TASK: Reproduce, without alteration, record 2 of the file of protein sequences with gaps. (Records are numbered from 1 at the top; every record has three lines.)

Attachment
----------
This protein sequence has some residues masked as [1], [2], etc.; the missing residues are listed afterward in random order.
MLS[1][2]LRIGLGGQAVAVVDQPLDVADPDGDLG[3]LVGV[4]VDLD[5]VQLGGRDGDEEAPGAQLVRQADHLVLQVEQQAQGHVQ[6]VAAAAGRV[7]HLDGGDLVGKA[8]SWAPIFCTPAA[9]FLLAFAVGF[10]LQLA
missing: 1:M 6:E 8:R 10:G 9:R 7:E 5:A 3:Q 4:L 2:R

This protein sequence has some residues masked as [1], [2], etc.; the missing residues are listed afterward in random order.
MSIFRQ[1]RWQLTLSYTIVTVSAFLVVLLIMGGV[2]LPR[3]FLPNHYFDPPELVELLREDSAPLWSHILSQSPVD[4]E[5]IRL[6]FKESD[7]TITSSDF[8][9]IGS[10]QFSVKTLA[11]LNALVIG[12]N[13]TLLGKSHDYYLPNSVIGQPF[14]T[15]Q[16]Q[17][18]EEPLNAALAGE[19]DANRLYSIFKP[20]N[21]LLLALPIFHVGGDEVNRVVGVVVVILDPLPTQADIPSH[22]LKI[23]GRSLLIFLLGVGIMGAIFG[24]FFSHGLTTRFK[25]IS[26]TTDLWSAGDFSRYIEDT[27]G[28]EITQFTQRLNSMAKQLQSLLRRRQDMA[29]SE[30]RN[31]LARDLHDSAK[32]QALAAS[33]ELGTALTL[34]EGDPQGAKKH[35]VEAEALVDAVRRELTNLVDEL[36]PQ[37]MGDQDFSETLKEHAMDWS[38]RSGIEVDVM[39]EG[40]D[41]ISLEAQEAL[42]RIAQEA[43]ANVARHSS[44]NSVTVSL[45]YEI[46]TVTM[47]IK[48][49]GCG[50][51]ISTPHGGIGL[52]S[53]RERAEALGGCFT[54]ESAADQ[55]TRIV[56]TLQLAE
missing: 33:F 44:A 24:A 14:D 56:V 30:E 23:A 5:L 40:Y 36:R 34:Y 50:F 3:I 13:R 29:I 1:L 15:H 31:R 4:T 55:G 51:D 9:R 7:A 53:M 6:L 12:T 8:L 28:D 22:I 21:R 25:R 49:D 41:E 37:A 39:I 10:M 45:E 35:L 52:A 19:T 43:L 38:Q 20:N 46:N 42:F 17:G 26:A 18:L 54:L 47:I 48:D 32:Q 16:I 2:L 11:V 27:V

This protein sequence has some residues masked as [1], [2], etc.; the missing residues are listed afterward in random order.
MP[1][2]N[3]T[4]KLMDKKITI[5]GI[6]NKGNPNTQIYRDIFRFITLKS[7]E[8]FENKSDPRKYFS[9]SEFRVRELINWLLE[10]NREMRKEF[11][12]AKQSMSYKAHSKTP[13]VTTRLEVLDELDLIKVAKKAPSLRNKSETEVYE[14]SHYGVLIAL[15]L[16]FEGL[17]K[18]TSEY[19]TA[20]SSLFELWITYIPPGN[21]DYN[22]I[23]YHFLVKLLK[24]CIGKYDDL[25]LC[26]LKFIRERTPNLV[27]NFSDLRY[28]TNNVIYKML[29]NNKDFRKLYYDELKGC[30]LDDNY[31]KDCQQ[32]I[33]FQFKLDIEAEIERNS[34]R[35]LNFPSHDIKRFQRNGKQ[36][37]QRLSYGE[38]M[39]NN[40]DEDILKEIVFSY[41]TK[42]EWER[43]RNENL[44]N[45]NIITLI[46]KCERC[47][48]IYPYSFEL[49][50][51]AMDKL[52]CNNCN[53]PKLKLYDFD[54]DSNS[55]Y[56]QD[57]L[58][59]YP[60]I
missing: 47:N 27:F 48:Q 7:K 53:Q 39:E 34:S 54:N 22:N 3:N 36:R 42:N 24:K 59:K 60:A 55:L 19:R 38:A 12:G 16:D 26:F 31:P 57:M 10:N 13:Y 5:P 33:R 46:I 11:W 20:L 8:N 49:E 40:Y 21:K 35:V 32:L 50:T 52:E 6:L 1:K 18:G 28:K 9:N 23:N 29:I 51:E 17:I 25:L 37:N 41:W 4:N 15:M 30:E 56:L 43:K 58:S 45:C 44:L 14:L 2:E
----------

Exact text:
This protein sequence has some residues masked as [1], [2], etc.; the missing residues are listed afterward in random order.
MSIFRQ[1]RWQLTLSYTIVTVSAFLVVLLIMGGV[2]LPR[3]FLPNHYFDPPELVELLREDSAPLWSHILSQSPVD[4]E[5]IRL[6]FKESD[7]TITSSDF[8][9]IGS[10]QFSVKTLA[11]LNALVIG[12]N[13]TLLGKSHDYYLPNSVIGQPF[14]T[15]Q[16]Q[17][18]EEPLNAALAGE[19]DANRLYSIFKP[20]N[21]LLLALPIFHVGGDEVNRVVGVVVVILDPLPTQADIPSH[22]LKI[23]GRSLLIFLLGVGIMGAIFG[24]FFSHGLTTRFK[25]IS[26]TTDLWSAGDFSRYIEDT[27]G[28]EITQFTQRLNSMAKQLQSLLRRRQDMA[29]SE[30]RN[31]LARDLHDSAK[32]QALAAS[33]ELGTALTL[34]EGDPQGAKKH[35]VEAEALVDAVRRELTNLVDEL[36]PQ[37]MGDQDFSETLKEHAMDWS[38]RSGIEVDVM[39]EG[40]D[41]ISLEAQEAL[42]RIAQEA[43]ANVARHSS[44]NSVTVSL[45]YEI[46]TVTM[47]IK[48][49]GCG[50][51]ISTPHGGIGL[52]S[53]RERAEALGGCFT[54]ESAADQ[55]TRIV[56]TLQLAE
missing: 33:F 44:A 24:A 14:D 56:V 30:E 23:A 5:L 40:Y 36:R 34:Y 50:F 3:I 13:R 29:I 1:L 15:H 31:R 4:T 55:G 51:D 9:R 7:A 53:M 6:L 12:T 8:L 28:D 22:I 21:R 25:R 49:D 41:E 37:A 39:I 10:M 45:E 35:L 52:A 19:T 43:L 38:Q 20:N 46:N 42:F 17:G 26:A 18:L 54:L 47:I 48:D 32:Q 16:I 2:L 11:V 27:V